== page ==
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New Porsche Panamera 2024 review: a brute in a suit

Porsche’s four-door flagship is more desirable than ever, but may strike the wrong balance for luxury buyers

Overall Auto Express Rating

4.0 out of 5

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Verdict

The new Porsche Panamera appeals to the traditional metrics of superb interior quality, high-end powertrains and an engaging chassis. This entry-level model might lack the firepower of its higher-ranking siblings, but its overarching appeal is undeniable. Just don’t go expecting Mercedes S-Class levels of comfort or refinement. 

The Panamera has a tough job operating as a flagship for Porsche. This high-spec executive car doesn’t just have to compete with traditional luxury car rivals when it comes to comfort and refinement, it must also perform dynamically – as you’d reasonably expect any Porsche model to do. Add to this a need to jostle with the latest high-end electric cars, and it’s clear the stakes are high for this new third generation.

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We say new, but despite featuring a different ‘G3’ model code, the underlying MSB chassis and platform is still shared with the previous-generation car, one co-developed with Bentley as the VW Group’s premier passenger car platform. This means that all the toys have been thrown at it in order to perform, engage and indulge in a way its £80,000 base price would demand.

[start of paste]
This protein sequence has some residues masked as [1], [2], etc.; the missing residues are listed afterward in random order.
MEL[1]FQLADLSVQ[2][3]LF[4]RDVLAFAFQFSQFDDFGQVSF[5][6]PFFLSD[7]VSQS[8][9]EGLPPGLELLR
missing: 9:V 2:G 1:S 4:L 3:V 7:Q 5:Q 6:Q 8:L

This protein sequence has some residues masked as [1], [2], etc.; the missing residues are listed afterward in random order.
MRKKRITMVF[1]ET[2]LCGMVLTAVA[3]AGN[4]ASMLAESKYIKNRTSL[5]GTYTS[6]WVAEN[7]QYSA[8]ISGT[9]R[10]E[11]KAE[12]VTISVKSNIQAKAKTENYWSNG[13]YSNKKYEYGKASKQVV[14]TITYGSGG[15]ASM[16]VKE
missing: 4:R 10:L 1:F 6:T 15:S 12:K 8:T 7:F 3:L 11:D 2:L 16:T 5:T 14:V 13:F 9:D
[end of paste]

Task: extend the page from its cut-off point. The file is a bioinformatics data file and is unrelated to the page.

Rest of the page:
As the new generation matures in the market, more variants will be introduced, including a total of three plug-in hybrid variants. But to begin with we’re starting with the Panamera 4 (a rear-drive Panamera is also available), fitted with a perfectly sensible 348bhp twin-turbocharged V6 petrol engine. 

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From the driver’s seat, the initial impression is one of impressive quality and mass. This is a big car, and in typical Porsche fashion the driving position is low – only serving to exaggerate the car’s overall dimensions.

The subtly redesigned dashboard is even more minimal than before, with most controls now relegated to the touchscreen. Key climate functions are still on-hand, however, but those with an aversion to glossy black plastic will struggle with the very scratchable centre console. 

There’s plenty of space inside for four, although two six-foot adults might find themselves a little cramped sitting behind one another. The boot is large and flexible, plus it has been subtly reshaped to comfortably fit two sets of golf clubs. Unfortunately, if you were hoping for an updated Sport Turismo estate then you’ll be disappointed, as this hatchback is the only bodystyle being offered this time around. 

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The V6 engine itself is a co-developed unit, this time shared with a few Audi RS models. But here you’ll find it in a more relaxed state of tune. This is an inherently sweet engine, with good low down response and barely any lag, thanks to relatively low boost pressures from its turbos in their hot-V layout.